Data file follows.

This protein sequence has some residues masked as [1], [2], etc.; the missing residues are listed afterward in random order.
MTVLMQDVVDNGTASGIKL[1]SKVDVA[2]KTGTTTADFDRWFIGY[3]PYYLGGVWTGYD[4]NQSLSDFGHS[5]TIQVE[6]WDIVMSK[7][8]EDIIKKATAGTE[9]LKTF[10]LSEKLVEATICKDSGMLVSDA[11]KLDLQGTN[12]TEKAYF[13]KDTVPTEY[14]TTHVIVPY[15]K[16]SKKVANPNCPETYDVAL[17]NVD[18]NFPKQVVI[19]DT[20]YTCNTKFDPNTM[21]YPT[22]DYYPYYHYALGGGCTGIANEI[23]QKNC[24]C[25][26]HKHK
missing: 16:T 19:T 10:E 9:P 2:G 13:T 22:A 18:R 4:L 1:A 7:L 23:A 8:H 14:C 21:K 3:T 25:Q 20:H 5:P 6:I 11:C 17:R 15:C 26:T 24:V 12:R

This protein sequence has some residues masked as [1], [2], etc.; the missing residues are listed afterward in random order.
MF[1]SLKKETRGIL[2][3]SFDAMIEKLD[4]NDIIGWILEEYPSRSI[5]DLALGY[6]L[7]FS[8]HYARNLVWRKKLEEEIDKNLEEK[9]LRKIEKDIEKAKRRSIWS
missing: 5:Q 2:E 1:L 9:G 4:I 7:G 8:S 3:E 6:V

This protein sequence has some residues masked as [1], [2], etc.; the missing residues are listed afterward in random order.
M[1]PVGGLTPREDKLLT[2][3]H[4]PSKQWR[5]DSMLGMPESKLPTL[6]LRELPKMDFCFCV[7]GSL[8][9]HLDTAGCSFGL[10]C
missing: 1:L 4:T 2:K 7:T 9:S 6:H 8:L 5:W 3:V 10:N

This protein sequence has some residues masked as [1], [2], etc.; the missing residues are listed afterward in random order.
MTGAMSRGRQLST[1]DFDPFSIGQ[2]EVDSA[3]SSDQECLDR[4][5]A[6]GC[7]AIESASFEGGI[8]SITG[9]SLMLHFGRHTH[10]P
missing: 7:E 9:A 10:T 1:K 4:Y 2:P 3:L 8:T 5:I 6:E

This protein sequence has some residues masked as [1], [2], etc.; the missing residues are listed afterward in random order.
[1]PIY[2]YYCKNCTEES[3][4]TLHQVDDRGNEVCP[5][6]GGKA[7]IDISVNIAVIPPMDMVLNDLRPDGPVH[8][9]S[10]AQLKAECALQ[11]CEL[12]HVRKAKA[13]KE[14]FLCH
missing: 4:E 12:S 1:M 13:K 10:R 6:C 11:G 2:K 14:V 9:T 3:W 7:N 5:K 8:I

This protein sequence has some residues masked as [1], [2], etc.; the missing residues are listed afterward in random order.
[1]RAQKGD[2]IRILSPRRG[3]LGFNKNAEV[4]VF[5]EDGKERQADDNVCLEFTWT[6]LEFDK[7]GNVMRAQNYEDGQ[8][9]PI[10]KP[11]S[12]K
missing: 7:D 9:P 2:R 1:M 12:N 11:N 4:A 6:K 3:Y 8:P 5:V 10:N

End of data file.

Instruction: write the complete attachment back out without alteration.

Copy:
This protein sequence has some residues masked as [1], [2], etc.; the missing residues are listed afterward in random order.
MTVLMQDVVDNGTASGIKL[1]SKVDVA[2]KTGTTTADFDRWFIGY[3]PYYLGGVWTGYD[4]NQSLSDFGHS[5]TIQVE[6]WDIVMSK[7][8]EDIIKKATAGTE[9]LKTF[10]LSEKLVEATICKDSGMLVSDA[11]KLDLQGTN[12]TEKAYF[13]KDTVPTEY[14]TTHVIVPY[15]K[16]SKKVANPNCPETYDVAL[17]NVD[18]NFPKQVVI[19]DT[20]YTCNTKFDPNTM[21]YPT[22]DYYPYYHYALGGGCTGIANEI[23]QKNC[24]C[25][26]HKHK
missing: 16:T 19:T 10:E 9:P 2:G 13:T 22:A 18:R 4:L 1:A 7:L 23:A 8:H 14:C 21:K 3:T 25:Q 20:H 5:P 6:I 11:C 17:R 15:C 26:T 24:V 12:R

This protein sequence has some residues masked as [1], [2], etc.; the missing residues are listed afterward in random order.
MF[1]SLKKETRGIL[2][3]SFDAMIEKLD[4]NDIIGWILEEYPSRSI[5]DLALGY[6]L[7]FS[8]HYARNLVWRKKLEEEIDKNLEEK[9]LRKIEKDIEKAKRRSIWS
missing: 5:Q 2:E 1:L 9:G 4:I 7:G 8:S 3:E 6:V

This protein sequence has some residues masked as [1], [2], etc.; the missing residues are listed afterward in random order.
M[1]PVGGLTPREDKLLT[2][3]H[4]PSKQWR[5]DSMLGMPESKLPTL[6]LRELPKMDFCFCV[7]GSL[8][9]HLDTAGCSFGL[10]C
missing: 1:L 4:T 2:K 7:T 9:S 6:H 8:L 5:W 3:V 10:N

This protein sequence has some residues masked as [1], [2], etc.; the missing residues are listed afterward in random order.
MTGAMSRGRQLST[1]DFDPFSIGQ[2]EVDSA[3]SSDQECLDR[4][5]A[6]GC[7]AIESASFEGGI[8]SITG[9]SLMLHFGRHTH[10]P
missing: 7:E 9:A 10:T 1:K 4:Y 2:P 3:L 8:T 5:I 6:E

This protein sequence has some residues masked as [1], [2], etc.; the missing residues are listed afterward in random order.
[1]PIY[2]YYCKNCTEES[3][4]TLHQVDDRGNEVCP[5][6]GGKA[7]IDISVNIAVIPPMDMVLNDLRPDGPVH[8][9]S[10]AQLKAECALQ[11]CEL[12]HVRKAKA[13]KE[14]FLCH
missing: 4:E 12:S 1:M 13:K 10:R 6:C 11:G 2:K 14:V 9:T 3:W 7:N 5:K 8:I

This protein sequence has some residues masked as [1], [2], etc.; the missing residues are listed afterward in random order.
[1]RAQKGD[2]IRILSPRRG[3]LGFNKNAEV[4]VF[5]EDGKERQADDNVCLEFTWT[6]LEFDK[7]GNVMRAQNYEDGQ[8][9]PI[10]KP[11]S[12]K
missing: 7:D 9:P 2:R 1:M 12:N 11:N 4:A 6:K 3:Y 8:P 5:V 10:N